It’s hard to imagine what I’ll feel when I send The Small off to school. Honestly, until recently, it’s been the light at the end of the tunnel. I look towards those days of ‘free childcare’ with a wistful sigh. One day my time will come, I think to myself. Until recently, I hadn’t considered there might be a downside. Until recently.
Of course it’s that time of year when your Facebook page is flooded with images of Smalls standing in front of their front door on their ‘first day’, comically balancing in their oversized uniform, gripping a school bag that’s almost twice their size. Without fail, all these images are partnered with the same caption: ‘Can’t believe my little one is all grown up. School already?’ Captions are punctuated with sad face emoticons and the sentiment from mothers is always the same: where did the time go?
It’s a rude awakening to someone like me. I genuinely think (and I’m sure I’ll be oh so wrong about this) that I’ll be overjoyed to see my Small embark on her next exciting adventure. I’ll greedily welcome my six hours a day and stuff them full of yoga, newspaper reading, writing (for fun AND money!) cooking, baking. Hell, the iron might even get a dust off. Oh, the possibilities. My ‘first day’ captions will be less ‘sad face’ and more ‘fist pump’…right?
Maybe. But maybe not. This ‘sending them off to school’ things seems to have floored even the most hard-assed amongst my mama friends. These are the same mamas that adore their own time, that count down the seconds until Granny arrives, that could run their businesses so efficiently without Smalls hanging off their computer cables and who doodle fireworks and balloons over the days in the calendar when they are baby free.
I guess it’s easy to focus on the free time that you suddenly inherit when that ‘first day’ at school arrives. It’s more than being able to get some of your adult-independence back. It’s about taking the first real step back from your kids. It’s about, if not breaking that bond, then stretching it further than it’s ever been stretched before. It’s about throwing your kids into an unknown, uncontrollable situation and seeing if they sink or swim. Of course, in general, the Smalls will swim and flourish and thrive, but as mamas we take their worry, their fear, their concerns personally. We feel it acutely, perhaps more acutely, than they do themselves. We want to do it for them. We want to make all the anxiety and worry and fear disappear. We want to explain to them that we still love them; even though we send them away every day, we still love them; even though things will never, ever be the same again, we still love them.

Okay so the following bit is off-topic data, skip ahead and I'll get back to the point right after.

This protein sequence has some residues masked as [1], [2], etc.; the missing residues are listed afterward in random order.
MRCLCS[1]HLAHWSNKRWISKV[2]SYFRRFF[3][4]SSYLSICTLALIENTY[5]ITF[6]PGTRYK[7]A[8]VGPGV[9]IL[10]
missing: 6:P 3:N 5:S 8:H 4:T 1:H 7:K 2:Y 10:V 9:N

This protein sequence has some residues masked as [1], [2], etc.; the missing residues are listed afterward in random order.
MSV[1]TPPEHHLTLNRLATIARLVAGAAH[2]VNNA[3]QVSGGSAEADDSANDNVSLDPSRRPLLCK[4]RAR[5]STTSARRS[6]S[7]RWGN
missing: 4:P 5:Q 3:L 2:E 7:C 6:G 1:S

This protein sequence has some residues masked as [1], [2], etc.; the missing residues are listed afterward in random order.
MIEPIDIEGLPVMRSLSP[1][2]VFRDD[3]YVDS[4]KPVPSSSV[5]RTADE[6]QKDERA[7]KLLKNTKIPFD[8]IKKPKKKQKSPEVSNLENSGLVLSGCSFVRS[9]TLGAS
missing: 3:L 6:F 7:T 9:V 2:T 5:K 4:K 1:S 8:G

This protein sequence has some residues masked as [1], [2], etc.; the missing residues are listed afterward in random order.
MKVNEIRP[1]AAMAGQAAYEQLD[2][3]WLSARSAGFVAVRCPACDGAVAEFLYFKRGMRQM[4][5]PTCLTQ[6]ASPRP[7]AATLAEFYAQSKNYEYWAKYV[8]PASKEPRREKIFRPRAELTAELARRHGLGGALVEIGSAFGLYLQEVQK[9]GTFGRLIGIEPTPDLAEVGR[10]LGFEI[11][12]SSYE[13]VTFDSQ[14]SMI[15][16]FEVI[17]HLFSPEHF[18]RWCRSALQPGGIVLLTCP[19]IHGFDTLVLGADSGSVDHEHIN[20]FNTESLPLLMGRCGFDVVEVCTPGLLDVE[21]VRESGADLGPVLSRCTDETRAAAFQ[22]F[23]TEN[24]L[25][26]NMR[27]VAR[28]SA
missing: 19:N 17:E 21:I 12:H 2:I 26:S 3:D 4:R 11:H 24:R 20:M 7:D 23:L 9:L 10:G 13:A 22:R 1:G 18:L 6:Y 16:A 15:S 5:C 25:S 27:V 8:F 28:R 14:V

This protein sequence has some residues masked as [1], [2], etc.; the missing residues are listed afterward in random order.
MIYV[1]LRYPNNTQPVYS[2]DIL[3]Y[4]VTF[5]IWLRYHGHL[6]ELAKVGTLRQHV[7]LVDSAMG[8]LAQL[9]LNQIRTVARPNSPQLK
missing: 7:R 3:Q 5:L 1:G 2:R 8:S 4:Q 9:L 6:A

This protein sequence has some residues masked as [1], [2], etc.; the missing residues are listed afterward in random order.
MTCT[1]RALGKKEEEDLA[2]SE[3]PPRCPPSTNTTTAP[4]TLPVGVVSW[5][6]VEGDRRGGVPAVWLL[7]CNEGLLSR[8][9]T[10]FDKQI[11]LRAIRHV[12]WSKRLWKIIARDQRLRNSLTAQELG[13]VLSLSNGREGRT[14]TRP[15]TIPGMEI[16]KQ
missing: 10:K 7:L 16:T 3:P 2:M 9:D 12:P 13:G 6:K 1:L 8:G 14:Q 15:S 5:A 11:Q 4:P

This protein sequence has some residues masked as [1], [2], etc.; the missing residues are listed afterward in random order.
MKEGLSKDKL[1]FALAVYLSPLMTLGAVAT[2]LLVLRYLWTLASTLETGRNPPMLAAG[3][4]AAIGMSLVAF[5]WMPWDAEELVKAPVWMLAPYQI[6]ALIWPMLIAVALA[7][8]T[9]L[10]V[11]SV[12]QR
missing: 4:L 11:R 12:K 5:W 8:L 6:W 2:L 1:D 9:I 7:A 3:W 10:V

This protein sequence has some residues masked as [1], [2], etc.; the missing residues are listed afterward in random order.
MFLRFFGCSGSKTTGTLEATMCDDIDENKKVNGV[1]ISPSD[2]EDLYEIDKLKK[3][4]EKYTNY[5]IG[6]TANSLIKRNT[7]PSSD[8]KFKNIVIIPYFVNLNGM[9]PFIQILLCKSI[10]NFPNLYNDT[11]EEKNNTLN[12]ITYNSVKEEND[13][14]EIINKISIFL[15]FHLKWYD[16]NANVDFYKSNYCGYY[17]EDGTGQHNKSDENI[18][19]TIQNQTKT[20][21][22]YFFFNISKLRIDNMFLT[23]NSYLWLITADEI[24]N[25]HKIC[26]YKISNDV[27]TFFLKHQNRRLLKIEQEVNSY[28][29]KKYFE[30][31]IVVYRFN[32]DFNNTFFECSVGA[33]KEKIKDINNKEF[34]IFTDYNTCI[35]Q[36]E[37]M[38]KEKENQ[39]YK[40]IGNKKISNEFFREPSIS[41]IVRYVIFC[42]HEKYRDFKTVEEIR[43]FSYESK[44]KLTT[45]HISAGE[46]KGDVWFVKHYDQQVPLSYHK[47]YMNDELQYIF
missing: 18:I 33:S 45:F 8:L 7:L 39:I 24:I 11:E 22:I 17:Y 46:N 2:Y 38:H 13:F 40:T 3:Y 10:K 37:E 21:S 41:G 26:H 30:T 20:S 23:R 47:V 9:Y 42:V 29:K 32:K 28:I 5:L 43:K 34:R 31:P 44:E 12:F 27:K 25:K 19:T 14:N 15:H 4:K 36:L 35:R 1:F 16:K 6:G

And therein lies the real issue. Things will never, ever be the same again. Life from now until they are sixteen or eighteen, or older if they go to university, will be forever divided into term time and holidays. For the first time, your child will have a significant other in their life that spends more time in their environment. Their teacher will be able to tell you things about your Small that you never knew. Your Small will know things, experience things, think things, say things, that you will never understand, see or hear and, now that I think about it, I’m starting to get what all these ‘first day’ images and sad face captions are all about.
To the mamas sending their Smalls off to school – they are yours and you are theirs. Be strong. We’re holding your hands.